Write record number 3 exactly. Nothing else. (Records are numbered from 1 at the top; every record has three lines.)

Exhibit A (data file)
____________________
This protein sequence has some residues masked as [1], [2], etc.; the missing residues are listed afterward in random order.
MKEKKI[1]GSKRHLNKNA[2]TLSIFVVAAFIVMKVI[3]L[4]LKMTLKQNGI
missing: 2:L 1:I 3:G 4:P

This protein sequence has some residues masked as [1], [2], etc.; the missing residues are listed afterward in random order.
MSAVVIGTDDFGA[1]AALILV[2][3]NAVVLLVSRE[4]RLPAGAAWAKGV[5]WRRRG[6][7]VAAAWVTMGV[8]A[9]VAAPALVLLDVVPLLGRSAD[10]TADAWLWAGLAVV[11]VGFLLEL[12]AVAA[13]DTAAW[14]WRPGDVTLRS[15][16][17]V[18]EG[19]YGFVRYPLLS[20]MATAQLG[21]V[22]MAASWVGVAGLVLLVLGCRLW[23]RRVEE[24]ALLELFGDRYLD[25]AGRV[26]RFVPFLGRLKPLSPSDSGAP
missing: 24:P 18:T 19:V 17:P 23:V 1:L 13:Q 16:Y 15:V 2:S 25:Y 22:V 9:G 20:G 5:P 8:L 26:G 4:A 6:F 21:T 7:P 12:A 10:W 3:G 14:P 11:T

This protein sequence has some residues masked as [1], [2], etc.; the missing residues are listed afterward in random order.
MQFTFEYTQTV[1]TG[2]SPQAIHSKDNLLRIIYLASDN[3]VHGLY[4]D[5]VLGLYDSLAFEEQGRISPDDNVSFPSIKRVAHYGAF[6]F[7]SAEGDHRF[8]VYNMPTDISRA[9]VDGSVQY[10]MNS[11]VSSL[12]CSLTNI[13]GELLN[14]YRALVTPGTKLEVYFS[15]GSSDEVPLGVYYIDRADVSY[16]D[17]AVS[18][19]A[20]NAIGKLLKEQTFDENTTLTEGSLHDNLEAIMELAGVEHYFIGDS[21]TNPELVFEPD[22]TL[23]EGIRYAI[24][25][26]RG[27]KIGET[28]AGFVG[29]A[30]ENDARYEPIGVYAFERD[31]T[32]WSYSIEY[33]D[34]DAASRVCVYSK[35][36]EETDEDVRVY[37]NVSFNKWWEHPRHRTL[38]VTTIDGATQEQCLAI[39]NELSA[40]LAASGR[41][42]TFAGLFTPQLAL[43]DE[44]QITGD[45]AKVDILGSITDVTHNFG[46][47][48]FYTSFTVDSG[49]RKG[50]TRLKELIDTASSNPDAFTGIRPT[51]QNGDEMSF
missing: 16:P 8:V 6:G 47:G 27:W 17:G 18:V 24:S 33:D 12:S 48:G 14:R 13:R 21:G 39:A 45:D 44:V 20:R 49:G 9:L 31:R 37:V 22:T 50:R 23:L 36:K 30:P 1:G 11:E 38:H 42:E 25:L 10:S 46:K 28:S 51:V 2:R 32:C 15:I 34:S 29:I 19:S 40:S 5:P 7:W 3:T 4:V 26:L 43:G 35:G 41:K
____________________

This protein sequence has some residues masked as [1], [2], etc.; the missing residues are listed afterward in random order.
MQFTFEYTQTV[1]TG[2]SPQAIHSKDNLLRIIYLASDN[3]VHGLY[4]D[5]VLGLYDSLAFEEQGRISPDDNVSFPSIKRVAHYGAF[6]F[7]SAEGDHRF[8]VYNMPTDISRA[9]VDGSVQY[10]MNS[11]VSSL[12]CSLTNI[13]GELLN[14]YRALVTPGTKLEVYFS[15]GSSDEVPLGVYYIDRADVSY[16]D[17]AVS[18][19]A[20]NAIGKLLKEQTFDENTTLTEGSLHDNLEAIMELAGVEHYFIGDS[21]TNPELVFEPD[22]TL[23]EGIRYAI[24][25][26]RG[27]KIGET[28]AGFVG[29]A[30]ENDARYEPIGVYAFERD[31]T[32]WSYSIEY[33]D[34]DAASRVCVYSK[35][36]EETDEDVRVY[37]NVSFNKWWEHPRHRTL[38]VTTIDGATQEQCLAI[39]NELSA[40]LAASGR[41][42]TFAGLFTPQLAL[43]DE[44]QITGD[45]AKVDILGSITDVTHNFG[46][47][48]FYTSFTVDSG[49]RKG[50]TRLKELIDTASSNPDAFTGIRPT[51]QNGDEMSF
missing: 16:P 8:V 6:G 47:G 27:W 17:G 18:V 24:S 33:D 12:S 48:G 14:R 13:R 21:G 39:A 45:D 44:V 20:R 49:G 9:L 31:R 37:V 22:T 50:R 23:L 36:K 30:P 1:G 11:E 38:H 42:E 25:L 10:S 46:K 28:S 51:V 2:R 32:C 15:I 34:S 29:I 19:S 40:S 5:P 7:W 3:T 4:V 26:L 43:G 35:G 41:K